NASH FINALLY GETS HIS MAN
Like a dog with a bone, Nash Edgerton has been trying to get Foxtel series Mr Inbetween made for over a decade. “If I say I’m going to do something I’m pretty determined, no matter how long it takes,” he says.
The multi-talented writer/ r/ director/actor/stuntman rubbed shoulders with some of the biggest names in Hollywood, directing Charlize Theron, Thandie Newton and his younger brother Joel in the acclaimed black comedy Gringo earlier this year.
But his perseverance with h this distinctly Aussie project, , starring an almost-unknown n local, has finally paid off. And he’s hugely relieved audiences will finally see the hitman drama series, based on Australian film The Magician.
Edgerton made the passion project with Scott Ryan, who first submitted The Magician as a short film to the St Kilda Film Festival in 2004.
“Scott had written, directed and starred in it. It was like a fake documentary about a hitman. Super lowbudget. I thought it was great,” Edgerton recalls. “I met him after the screening and asked him for a copy of it because I thought my brother would really enjoy it as well.”
Edgerton helped Ryan re-edit a feature-length version of the film which enjoyed critical success. Still, Ryan felt it could the idea could be further developed into a TV series and enlisted Edgerton’s help to make it happen.
It was a long, slow road to get the series made, mainly because Edgerton refused to cast anyone but Ryan in the lead role.
“We tried to get the show up and we came close a few times but kept hitting dead ends. At some point we realised we’d have more chance of getting it made if I directed. Any chance I had where I thought people would be into it, in LA and Australia, I’d show them the film and the script. I held out until my cachet as a director had risen enough that someone would let me cast Scott in the show.
“The whole reason I got involved with the show is that I think he is a talented actor and writer. I wanted to direct him. I wasn’t interested in it unless he got to play the character. He was the right person to play it as far as I was concerned.”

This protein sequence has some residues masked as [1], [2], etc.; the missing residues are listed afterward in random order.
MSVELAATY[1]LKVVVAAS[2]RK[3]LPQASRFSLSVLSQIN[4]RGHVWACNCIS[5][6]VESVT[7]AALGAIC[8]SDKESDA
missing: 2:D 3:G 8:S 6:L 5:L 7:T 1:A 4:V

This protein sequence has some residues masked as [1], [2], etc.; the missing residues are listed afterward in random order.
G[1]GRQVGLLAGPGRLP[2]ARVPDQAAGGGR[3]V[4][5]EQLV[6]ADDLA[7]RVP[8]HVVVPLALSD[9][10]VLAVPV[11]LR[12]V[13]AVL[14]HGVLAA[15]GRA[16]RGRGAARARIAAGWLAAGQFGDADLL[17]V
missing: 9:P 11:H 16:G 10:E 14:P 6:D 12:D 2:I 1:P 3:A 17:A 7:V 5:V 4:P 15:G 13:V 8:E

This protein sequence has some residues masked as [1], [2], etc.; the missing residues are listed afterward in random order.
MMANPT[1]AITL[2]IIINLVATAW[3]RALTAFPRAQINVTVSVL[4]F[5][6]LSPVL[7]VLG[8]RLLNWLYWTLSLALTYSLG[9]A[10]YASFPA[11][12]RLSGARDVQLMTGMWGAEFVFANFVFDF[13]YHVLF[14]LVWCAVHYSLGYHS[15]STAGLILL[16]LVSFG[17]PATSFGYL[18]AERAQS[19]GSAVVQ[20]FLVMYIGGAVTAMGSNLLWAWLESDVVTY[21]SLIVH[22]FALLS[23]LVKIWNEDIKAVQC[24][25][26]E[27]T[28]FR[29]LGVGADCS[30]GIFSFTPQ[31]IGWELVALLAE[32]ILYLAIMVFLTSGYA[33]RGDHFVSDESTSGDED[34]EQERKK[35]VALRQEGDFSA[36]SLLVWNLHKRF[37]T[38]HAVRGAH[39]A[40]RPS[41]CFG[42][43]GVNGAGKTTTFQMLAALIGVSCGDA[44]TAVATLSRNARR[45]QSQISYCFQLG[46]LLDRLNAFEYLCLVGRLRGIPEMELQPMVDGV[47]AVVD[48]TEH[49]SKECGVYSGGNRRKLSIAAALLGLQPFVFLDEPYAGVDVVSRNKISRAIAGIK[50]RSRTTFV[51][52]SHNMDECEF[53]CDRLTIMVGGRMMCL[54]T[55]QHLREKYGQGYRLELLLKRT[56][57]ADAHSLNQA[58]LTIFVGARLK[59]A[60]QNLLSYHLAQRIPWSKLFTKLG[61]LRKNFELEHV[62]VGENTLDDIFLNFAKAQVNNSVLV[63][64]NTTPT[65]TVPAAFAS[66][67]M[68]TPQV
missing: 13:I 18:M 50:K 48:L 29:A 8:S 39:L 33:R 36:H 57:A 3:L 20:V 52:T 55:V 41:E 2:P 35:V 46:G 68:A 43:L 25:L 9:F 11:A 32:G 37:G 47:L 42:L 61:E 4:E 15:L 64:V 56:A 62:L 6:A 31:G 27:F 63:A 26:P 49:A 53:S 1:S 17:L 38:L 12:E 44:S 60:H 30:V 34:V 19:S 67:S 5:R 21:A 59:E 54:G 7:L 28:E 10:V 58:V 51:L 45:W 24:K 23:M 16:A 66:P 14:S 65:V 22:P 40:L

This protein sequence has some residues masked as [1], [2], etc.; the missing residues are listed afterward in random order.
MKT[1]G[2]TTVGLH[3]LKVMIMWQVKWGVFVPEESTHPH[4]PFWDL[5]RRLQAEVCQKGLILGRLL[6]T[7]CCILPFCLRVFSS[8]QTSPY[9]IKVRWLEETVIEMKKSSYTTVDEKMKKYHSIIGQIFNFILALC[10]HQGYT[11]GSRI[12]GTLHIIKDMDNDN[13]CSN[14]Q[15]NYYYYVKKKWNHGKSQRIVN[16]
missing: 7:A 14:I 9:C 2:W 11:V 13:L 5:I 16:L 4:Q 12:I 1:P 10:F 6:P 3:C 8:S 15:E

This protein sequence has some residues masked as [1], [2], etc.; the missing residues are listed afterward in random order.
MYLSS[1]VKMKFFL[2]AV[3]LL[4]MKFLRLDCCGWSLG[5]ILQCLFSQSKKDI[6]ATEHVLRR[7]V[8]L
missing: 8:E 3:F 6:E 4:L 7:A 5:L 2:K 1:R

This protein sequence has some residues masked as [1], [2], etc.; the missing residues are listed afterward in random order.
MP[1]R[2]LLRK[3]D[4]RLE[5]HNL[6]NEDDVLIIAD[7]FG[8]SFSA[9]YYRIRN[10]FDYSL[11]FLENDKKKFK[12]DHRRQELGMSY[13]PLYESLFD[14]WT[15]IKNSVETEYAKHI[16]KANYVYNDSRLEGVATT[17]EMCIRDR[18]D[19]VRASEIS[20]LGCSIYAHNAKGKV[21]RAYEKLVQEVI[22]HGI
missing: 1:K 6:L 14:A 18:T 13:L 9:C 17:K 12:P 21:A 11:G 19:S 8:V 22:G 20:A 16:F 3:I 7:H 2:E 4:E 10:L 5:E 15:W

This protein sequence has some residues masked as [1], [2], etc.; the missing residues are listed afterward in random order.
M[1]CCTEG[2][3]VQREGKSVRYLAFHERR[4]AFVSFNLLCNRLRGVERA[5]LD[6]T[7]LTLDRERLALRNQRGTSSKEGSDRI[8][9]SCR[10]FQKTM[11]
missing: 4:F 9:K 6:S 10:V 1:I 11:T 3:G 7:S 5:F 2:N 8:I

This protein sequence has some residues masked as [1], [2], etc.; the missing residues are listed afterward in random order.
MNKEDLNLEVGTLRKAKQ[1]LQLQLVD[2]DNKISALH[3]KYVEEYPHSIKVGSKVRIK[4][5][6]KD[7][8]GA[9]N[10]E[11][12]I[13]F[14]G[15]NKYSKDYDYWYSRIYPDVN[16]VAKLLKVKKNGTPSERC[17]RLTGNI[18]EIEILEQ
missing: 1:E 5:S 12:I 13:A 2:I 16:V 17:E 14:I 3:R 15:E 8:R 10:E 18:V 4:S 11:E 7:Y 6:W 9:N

Ryan wasn’t the only tricky casting decision. Once the project was under way, Edgerton began the search for a young girl to play hitman Ray’s daughter.
He was surprised to find the perfect choice right under his nose: his stepdaughter, Chika Yasumura. The suggestion came from his wife, Carla Ruffino, after Edgerton had auditioned 50odd youngsters for the role.
“My wife suggested, ‘Why do don’t you try Chika out?’,” he re recalls. “I said, ‘Well, because if she’s no good I’m not going to cast her’. I didn’t go to the a audition. I let my wife take her in. I called afterwards and said ‘How did she do?’ and they said, ‘She’s pretty awesome’.”
The gamble paid off and b became “one of the best di directing experiences” E Edgerton has ever had.
“It was the most scared I’v I’ve been directing anybody because I wanted it to be a good experience for her and I wanted her to be good in the show and I didn’t want people to think I’d cast her because she’s my kid,” he says.
His foray into the world of TV hasn’t kept Edgerton from serving as executive producer and stunt co-ordinator for brother Joel’s upcoming film Boy Erased, in which the son of a Baptist preacher is forced to participate in a churchsupported gay conversion program.
As well as a role for Joel, Boy Erased brings two of Australia’s biggest exports, Nicole Kidman and Russell Crowe, together on the big screen for the first time.
“It’s a beautiful film,” says Edgerton. “It’s a special film and it’s awesome to see Nicole and Russell on the screen together for the first time. ” MR INBETWEEN, SHOWCASE, TOMORROW 8.30PM; BOY ERASED OPENS NOVEMBER 8
“It was the most scared I’ve been directing anybody
Chika Yasumura and Scott Ryan in Mr Inbetween and (below) director Nash Edgerton. Main picture: Mark Rogers